Macromolecular Structure Determination by X-ray Crystallography
Published Online: 3 MAY 2005
Copyright © 2001 John Wiley & Sons, Ltd. All rights reserved.
How to Cite
Jaeger, J. 2005. Macromolecular Structure Determination by X-ray Crystallography. eLS. .
- Published Online: 3 MAY 2005
This is not the most recent version of the article. View current version (15 JUL 2014)
X-ray diffraction is a well-established method to elucidate the atomic structure of single-crystal macromolecules. An image of the macromolecule forming the crystal cannot be directly recorded as the X-ray phase information is lost during the diffraction experiment. Through systematic variation of the chemical content in the crystal and/or through small changes in the wavelength of the incident X-ray beam, however, a sharp image can be reconstituted computationally. Within the Protein Data Bank, the vast majority of three-dimensional structures available have been determined using X-ray diffraction. These structures are used to correlate macromolecular structure with function, to study molecular mechanisms and serve as templates for structure-based drug design of novel therapeutic agents for the treatment of many diseases.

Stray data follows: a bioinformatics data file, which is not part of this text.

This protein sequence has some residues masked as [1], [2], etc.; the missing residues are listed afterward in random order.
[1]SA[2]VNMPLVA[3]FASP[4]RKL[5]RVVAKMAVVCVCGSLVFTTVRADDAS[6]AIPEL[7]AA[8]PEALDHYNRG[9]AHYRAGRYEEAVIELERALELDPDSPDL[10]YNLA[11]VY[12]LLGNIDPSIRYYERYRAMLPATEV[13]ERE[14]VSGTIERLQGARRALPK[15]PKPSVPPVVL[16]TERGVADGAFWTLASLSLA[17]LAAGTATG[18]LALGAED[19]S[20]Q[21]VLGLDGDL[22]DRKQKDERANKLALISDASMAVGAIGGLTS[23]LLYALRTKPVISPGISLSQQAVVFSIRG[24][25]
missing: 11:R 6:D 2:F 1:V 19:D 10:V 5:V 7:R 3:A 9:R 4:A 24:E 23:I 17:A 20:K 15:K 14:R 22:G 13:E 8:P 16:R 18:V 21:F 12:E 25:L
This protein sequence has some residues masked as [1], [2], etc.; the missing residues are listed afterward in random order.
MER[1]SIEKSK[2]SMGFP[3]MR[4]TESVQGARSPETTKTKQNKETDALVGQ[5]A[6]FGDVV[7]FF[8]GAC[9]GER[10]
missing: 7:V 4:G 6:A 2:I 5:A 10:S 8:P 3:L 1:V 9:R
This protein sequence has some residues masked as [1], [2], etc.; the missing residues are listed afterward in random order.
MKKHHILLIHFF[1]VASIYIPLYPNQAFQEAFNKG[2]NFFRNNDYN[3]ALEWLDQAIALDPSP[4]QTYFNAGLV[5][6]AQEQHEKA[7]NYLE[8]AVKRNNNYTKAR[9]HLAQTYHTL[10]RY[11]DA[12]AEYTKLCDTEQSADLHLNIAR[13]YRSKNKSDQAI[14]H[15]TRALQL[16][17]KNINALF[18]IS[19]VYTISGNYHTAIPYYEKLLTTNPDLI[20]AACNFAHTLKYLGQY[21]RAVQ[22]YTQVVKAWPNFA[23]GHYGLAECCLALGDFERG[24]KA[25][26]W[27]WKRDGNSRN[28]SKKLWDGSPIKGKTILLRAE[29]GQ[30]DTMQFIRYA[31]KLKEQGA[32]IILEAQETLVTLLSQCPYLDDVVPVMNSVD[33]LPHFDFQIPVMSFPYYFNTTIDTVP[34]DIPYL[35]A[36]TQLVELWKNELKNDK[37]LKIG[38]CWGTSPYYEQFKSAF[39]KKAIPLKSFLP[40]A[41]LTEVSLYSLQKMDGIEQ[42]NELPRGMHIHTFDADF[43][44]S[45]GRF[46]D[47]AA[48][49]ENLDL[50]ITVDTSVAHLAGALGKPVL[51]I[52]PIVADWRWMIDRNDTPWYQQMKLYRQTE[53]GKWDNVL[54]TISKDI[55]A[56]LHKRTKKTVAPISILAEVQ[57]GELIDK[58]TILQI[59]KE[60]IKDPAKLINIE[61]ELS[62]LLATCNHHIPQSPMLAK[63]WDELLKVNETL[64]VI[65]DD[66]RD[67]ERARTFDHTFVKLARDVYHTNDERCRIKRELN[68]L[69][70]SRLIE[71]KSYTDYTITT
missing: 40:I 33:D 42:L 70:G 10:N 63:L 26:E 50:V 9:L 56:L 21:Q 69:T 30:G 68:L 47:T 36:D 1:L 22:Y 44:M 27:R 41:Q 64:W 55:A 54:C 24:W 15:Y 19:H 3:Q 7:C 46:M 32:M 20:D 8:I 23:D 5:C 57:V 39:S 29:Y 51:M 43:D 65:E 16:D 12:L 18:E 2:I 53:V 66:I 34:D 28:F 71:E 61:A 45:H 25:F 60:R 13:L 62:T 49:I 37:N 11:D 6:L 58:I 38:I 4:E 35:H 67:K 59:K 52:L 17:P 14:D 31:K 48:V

- atomic structure;
- phase problem;